This has nothing to do with TVs, but this post has reminded me of the old vintage Hi-Fi unit in the family living room when I was a kid (mid-60's). It was a full wood cabinet with a tuner and turntable inside. At the bottom, under the big speaker, was a small power indicator light, covered by a faceted green lens. I used to get down on the floor on my stomach and get my eye right up to the light and look in - it was like peering into a vast emerald cavern. I've never forgotten that.
posted by davebush at 3:51 PM on January 23 [1 favorite]


For the very serious or exceptionally curious, here is a PDF of a 1943 report on Television Standards and Practice - "Selected Papers from the Proceedings of The National Television System Committee and Its Panels". It's over 400 pages long, and includes what is most probably the definitive list of known standards considered at the time the NTSC decided on the 525-line US system.

(These include the long-forgotten British Scophony system, which was quite something. Per Wikipedia: "In 1938, the Scophony company demonstrated three types of 405 line mechanical television receivers at the Radiolympia exhibition in London: a home receiver, with a picture area of approximately 24" x 22" and two systems intended for theater operation, one producing a 6 ft x 5 ft image and the other a 9 ft x 12 ft image". The war killed it off, at the same time as it accelerated radar and radio developments to give post-war TV a much improved set of technologies to draw on.)

So, if you ever wondered how much engineering went into all that - this is the tip of the iceberg, and a very substantial tip too. Although it precedes colour by a decade or more, that's absolutely on the roadmap and its eventual adoption is seen both as inevitable and worth considering in terms of future compatibility.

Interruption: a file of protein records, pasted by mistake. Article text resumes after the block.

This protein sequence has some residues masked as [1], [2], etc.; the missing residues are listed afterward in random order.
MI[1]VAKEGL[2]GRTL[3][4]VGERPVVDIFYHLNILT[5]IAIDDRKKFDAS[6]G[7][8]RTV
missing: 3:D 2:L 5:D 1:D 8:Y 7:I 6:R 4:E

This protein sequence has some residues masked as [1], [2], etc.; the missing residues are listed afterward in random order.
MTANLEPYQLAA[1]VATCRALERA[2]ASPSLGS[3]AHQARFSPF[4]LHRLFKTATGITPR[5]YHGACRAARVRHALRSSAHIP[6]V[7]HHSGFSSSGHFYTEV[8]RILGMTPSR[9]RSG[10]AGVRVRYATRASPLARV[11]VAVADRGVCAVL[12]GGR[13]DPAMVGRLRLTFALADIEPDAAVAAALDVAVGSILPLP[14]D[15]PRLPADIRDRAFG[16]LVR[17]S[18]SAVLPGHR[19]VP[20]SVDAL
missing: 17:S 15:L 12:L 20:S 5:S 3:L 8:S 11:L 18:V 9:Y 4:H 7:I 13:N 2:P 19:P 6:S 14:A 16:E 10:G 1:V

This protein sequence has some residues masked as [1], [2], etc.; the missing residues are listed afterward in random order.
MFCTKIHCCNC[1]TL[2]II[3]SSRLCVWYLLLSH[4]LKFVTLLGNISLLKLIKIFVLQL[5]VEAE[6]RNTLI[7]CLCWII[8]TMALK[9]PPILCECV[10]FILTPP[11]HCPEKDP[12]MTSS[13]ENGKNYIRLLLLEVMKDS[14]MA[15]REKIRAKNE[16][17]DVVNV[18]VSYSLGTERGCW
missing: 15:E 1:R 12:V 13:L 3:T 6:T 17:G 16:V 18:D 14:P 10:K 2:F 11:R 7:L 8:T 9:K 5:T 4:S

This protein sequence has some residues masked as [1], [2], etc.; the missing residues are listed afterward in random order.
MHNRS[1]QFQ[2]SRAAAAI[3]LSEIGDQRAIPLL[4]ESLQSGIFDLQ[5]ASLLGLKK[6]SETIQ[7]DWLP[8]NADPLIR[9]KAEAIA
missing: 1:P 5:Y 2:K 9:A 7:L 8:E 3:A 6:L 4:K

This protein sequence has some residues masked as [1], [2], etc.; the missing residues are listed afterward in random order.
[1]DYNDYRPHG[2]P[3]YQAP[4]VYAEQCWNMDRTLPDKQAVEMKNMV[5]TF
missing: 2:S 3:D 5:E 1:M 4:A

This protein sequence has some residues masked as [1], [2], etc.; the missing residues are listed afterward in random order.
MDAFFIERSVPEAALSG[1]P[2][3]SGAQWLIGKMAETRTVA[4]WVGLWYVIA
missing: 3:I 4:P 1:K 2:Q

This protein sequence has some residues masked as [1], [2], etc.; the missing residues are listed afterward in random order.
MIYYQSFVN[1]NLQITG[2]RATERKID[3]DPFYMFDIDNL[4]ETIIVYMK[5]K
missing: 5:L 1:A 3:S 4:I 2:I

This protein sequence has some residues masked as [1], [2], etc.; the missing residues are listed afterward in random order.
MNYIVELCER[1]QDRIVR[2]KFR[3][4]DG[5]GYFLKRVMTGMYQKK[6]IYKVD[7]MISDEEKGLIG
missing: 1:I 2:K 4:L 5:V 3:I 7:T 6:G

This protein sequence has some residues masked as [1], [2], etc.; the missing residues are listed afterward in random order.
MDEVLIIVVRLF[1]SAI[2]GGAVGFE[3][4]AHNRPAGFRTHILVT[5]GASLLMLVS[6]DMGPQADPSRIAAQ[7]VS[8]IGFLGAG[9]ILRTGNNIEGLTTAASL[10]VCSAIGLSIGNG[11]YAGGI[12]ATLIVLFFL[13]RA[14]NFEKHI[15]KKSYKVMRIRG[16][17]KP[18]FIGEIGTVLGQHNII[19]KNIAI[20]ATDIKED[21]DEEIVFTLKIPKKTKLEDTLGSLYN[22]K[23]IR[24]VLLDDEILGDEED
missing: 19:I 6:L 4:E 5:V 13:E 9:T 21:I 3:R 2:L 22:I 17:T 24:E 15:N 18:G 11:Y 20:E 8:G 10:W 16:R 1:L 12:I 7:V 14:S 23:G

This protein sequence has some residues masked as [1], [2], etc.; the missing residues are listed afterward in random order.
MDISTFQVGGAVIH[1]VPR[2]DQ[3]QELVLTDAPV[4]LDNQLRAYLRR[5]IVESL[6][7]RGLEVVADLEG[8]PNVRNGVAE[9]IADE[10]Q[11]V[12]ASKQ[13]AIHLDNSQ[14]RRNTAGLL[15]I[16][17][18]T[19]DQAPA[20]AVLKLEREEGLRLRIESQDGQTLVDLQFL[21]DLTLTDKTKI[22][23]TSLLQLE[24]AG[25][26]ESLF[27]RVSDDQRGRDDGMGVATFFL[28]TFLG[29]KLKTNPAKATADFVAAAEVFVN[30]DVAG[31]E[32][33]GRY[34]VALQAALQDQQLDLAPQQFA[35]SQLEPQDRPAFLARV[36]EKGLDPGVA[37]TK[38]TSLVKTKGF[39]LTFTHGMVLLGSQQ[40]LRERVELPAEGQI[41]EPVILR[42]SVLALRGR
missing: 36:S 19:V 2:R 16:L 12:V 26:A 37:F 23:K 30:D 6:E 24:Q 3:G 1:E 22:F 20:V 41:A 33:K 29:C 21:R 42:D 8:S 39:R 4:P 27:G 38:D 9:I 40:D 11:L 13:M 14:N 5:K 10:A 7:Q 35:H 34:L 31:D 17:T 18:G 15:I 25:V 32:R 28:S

(It's also enjoyable for the period English - "In the same year, 1936, Commander Craven set forth the necessity for making allocations in the ether spectrum for television stations." - which is sadly lacking in today's standardisation reports. Those allocations, however, were just as mired in politics as today's, with Edwin Armstrong's FM radio network being booted out of Band I after considerable machinations by RCA. The sort of efforts which aren't documented in fancy prose and measured discussion...)
posted by Devonian at 5:02 PM on January 23 [1 favorite]


I teach a Broadcast Technology course at a local Technical Institute and serendipitously I deliver a lecture tomorrow on the subject of display technologies. I'm scrambling right now to modify my lecture to include this video. Thanks Gyan!
posted by Zedcaster at 5:22 PM on January 23 [1 favorite]


Thanks, LG. I guess OLED is the way I'll go when my DLP finally gives up. It also has rich blacks, because the tiny mirrors are facing off into some other direction if they're not making a bright spot on the screen.

I love DLP, by the way.. It's a Rube Goldberg machine. It's the kind of television you would expect from a society that somehow mastered micro-mechanics before truly mastering electromagnetism. It's absurd. A lightbulb.. shines on a grid of tiny mirrors, one mirror per pixel, and those mirrors reflect the light path through a spinning color wheel, through some lenses to a big parabolic mirror and onto a screen. It draws the whole scene all at once, in six different colors, as the color wheel spins.

But, I won't really be delighted until my pixels can be expressed in a particular wavelength in nanometers, instead of some weak blackbody gamut. laser tv or bust!
posted by Xyanthilous P. Harrierstick at 7:12 PM on January 23 [1 favorite]